Posted: Thu 16th Feb 2023
If you’re reading this, I’m willing to guess you’re feeling pretty fed up with how your business growth is going at the moment.
You don’t know for certain how much time you’ve wasted trying to attract and engage potential customers, but you think it’s over a hundred hours. And you feel like you’ve made no difference whatsoever.
Perhaps you’ve also managed to tie yourself in knots over what type of marketing approach to take and now find yourself juggling a weekly e-newsletter (which you feel very few people read), at least four social media profiles (and the ridiculous content commitments each one requires), and you’re trying to keep your website or store looking fresh and up-to-date, too.
Am I right? It’s EXHAUSTING. But I have three things to say to you which hopefully shall provide some comfort:
The economy is in a horrible place and consumers and businesses alike are being far more careful about how they spend their money.
I am also finding marketing stressful and challenging at the moment and I have nearly two decades of PR and marketing experience under my belt.
Every brand has to start somewhere and the content you have been creating is helping to establish your audience. It just requires patience.
That's right! And with less effort, so you can feel better and in more control going forward.
So let’s get started.
You feel like your marketing efforts aren’t working so what I want you to gain from reading this (to the end) is a clear idea of what “working” means to you, a plan of how to get there, and some tips to help you when you go off-track.
Starting with defining what you mean by “working” - what is it that you want to gain from marketing? Why are you doing it? It sounds like such a basic question but so many small business owners (and big business owners, in fact) don’t think about this before they plunge right in.
I blame marketing itself. Social media algorithms fire ads at us for courses and worksheets promising “incredible mailing list growth” or “100 leads in a week”, and so many people get swept up in the excitement without even checking if either of those “results” will help their business.
So, get a piece of paper and right in the middle, write down where you’d like your business to be in a year. As an example, when I first started, I said I wanted:
Six retained clients who I loved working with and a recurring monthly income of £8,000.
You might say you want to be known as the village’s best florist. Or maybe you want to secure three big business contracts. Be aspirational but also realistic and write it down. Draw a circle around it.
The next step is to think about what you need to be doing in order to get to that goal. I want you to write each one out somewhere on the paper and then draw a line from it to the circle goal in the middle of your sheet. Basically like a mindmap.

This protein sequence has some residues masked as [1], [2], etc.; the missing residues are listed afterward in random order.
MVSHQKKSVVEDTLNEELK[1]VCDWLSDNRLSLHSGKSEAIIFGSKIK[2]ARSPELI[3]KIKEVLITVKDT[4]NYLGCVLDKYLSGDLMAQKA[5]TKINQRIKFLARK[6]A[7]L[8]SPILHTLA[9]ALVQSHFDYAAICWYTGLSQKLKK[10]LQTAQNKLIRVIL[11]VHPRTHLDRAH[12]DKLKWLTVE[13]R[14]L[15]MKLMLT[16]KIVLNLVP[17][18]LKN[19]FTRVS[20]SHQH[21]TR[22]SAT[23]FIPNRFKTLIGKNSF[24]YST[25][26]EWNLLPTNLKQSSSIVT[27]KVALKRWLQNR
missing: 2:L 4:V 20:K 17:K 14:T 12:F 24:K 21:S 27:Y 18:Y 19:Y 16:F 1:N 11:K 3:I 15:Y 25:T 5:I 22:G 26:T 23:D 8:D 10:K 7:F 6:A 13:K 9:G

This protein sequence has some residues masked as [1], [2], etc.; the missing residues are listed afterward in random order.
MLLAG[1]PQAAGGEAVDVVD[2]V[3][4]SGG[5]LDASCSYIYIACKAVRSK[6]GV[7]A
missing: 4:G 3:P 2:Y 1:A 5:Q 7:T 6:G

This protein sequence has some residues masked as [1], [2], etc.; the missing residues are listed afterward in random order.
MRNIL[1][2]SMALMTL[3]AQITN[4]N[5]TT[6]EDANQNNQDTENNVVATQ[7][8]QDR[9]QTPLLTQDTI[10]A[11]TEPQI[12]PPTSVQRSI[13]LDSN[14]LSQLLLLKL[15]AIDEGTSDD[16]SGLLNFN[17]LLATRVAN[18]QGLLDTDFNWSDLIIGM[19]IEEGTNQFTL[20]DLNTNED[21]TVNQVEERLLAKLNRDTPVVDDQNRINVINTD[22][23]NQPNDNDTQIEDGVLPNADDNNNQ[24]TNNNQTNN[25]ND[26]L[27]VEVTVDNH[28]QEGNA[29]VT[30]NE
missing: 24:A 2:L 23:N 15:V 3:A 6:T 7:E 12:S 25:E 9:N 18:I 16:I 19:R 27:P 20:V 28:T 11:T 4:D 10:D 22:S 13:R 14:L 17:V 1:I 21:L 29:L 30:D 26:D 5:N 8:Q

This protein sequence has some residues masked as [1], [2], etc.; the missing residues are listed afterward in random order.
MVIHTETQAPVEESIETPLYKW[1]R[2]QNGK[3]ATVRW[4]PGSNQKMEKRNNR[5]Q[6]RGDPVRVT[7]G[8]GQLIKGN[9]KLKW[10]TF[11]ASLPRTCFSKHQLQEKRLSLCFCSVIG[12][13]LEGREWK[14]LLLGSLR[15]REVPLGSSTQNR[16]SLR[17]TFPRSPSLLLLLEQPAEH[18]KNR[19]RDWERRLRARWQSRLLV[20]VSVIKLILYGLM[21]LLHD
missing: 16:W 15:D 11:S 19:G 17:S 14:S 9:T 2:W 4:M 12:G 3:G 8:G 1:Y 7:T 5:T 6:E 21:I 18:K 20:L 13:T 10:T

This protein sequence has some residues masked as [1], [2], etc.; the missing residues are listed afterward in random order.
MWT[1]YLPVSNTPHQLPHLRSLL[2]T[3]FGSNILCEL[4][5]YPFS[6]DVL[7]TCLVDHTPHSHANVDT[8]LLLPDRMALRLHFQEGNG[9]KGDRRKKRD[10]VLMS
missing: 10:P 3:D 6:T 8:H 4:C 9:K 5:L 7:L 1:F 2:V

For example, to find clients who I’d enjoy working with, it made sense for me to use my network on LinkedIn, email and wherever else, focussing on the people I liked and making the assumption that they’re connected to similar people.
Therefore one of my goals was to get recommendations and referrals from people whom I liked and whom I had worked with in the past.
If we use the florist example again, I’d want to look at what my competition is like in the local area to identify what I could do to landgrab.
Keep thinking of specific actions like these until you’ve run out of ideas. Draw a circle around each one.
The final step is to then add to each new circle specific actions you can take. For the florist’s landgrab, you could create price promotions, offer special extras, research higher-quality packaging, or create care tips.
For my business, I gave special attention to the people that I thought were my biggest fans so that I would stay front of mind and make a point of commenting on relevant posts they had commented on too.
Once you’ve done this step, your sheet will look pretty busy. Don’t worry, this is good!
Or are you struggling? That’s ok too – just click on my profile to book a consultation and I’ll be happy to help you out.
By doing this mindmap exercise, you’ve established:
What it should look like when your marketing is working
Where you need to be focussing your efforts
Where you don’t need to focus your efforts
How? I’ll explain.
The central circle is your main goal, and the outer circles are your initial targets. If your marketing efforts are “working”, then you are getting closer to meeting those targets. These are your focuses.
Anything that isn’t on that sheet – email marketing, gated content, speaker engagements, or a particular social media platform - is therefore not a priority. You are busy and your time can be put to better use.
I hope that all makes sense, but what if you find yourself picking up bad habits again? Perhaps the pull of Insta is just too strong?
Simply, refer back to your sheet and refocus.
Does your sheet have too many actions on it? Then it’s in need of a trim. Go through each outer circle and number them in order of priority. Any number higher than six should probably be removed and written elsewhere for a quiet day.
Looking for further support? Be sure. to connect with Hannah on Enterprise Nation today!
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